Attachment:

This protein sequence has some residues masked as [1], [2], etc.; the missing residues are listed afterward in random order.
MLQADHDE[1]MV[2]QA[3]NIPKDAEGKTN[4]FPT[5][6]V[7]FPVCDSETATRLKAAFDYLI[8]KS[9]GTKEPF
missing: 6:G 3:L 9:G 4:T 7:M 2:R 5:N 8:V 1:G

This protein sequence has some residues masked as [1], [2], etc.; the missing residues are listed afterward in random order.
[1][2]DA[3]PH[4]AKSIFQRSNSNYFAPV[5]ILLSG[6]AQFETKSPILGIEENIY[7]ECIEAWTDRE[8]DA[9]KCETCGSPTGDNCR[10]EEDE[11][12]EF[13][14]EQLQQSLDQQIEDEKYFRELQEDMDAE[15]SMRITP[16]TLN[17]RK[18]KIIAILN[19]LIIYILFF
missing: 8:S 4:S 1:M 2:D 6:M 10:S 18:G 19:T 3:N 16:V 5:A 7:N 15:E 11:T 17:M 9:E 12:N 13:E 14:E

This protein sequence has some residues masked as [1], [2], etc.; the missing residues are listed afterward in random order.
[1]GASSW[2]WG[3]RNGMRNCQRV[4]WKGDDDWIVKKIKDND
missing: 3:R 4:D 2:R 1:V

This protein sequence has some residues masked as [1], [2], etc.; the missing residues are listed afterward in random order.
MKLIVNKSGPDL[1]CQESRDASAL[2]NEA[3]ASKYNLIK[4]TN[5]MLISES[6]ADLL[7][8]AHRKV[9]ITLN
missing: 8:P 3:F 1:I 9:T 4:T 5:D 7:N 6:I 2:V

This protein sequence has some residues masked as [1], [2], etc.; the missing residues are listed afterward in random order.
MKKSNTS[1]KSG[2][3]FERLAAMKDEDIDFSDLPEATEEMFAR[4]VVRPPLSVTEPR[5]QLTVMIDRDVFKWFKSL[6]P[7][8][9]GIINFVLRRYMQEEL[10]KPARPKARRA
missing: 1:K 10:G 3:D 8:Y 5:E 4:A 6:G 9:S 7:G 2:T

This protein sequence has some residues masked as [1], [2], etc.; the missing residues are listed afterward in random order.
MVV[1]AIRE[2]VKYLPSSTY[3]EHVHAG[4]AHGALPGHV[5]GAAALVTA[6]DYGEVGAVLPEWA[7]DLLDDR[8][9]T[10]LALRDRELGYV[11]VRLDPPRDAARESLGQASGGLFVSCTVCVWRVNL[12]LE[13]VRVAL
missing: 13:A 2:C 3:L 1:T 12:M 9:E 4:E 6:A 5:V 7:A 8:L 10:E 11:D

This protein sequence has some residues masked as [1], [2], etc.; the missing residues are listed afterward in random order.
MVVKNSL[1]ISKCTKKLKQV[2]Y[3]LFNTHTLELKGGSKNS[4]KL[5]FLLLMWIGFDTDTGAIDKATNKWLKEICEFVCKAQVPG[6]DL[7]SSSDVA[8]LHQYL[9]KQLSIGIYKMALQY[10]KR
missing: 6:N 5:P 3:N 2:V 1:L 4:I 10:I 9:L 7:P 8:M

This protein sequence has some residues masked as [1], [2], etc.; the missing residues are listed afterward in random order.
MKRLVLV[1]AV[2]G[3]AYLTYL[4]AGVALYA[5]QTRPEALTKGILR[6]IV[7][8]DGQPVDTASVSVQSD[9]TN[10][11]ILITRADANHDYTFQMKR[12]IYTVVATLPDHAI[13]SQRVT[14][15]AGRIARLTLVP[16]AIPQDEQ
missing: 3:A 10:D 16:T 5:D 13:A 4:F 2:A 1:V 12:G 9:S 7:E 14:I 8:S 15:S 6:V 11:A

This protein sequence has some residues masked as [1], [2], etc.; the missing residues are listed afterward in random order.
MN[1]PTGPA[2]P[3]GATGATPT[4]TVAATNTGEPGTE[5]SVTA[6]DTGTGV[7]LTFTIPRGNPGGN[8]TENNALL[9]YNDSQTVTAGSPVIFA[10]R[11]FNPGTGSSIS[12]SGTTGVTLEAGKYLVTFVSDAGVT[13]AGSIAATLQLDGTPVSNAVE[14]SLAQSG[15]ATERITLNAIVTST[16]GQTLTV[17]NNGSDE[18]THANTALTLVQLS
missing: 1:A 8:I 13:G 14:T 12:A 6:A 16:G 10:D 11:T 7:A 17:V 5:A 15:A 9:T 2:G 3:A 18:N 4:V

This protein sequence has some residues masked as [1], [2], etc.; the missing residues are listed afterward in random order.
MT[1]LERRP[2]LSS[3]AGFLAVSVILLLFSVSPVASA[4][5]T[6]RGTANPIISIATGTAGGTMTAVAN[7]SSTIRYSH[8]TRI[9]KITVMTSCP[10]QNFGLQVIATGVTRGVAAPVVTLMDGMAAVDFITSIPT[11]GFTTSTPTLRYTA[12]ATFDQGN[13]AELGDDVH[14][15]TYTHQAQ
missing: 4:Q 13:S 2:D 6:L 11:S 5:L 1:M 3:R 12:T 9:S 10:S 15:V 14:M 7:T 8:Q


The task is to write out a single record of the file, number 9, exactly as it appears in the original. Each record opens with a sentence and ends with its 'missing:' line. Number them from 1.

This protein sequence has some residues masked as [1], [2], etc.; the missing residues are listed afterward in random order.
MN[1]PTGPA[2]P[3]GATGATPT[4]TVAATNTGEPGTE[5]SVTA[6]DTGTGV[7]LTFTIPRGNPGGN[8]TENNALL[9]YNDSQTVTAGSPVIFA[10]R[11]FNPGTGSSIS[12]SGTTGVTLEAGKYLVTFVSDAGVT[13]AGSIAATLQLDGTPVSNAVE[14]SLAQSG[15]ATERITLNAIVTST[16]GQTLTV[17]NNGSDE[18]THANTALTLVQLS
missing: 1:A 8:I 13:G 14:T 12:A 6:A 16:G 10:D 11:T 7:A 17:V 5:A 15:A 9:T 2:G 3:A 18:N 4:V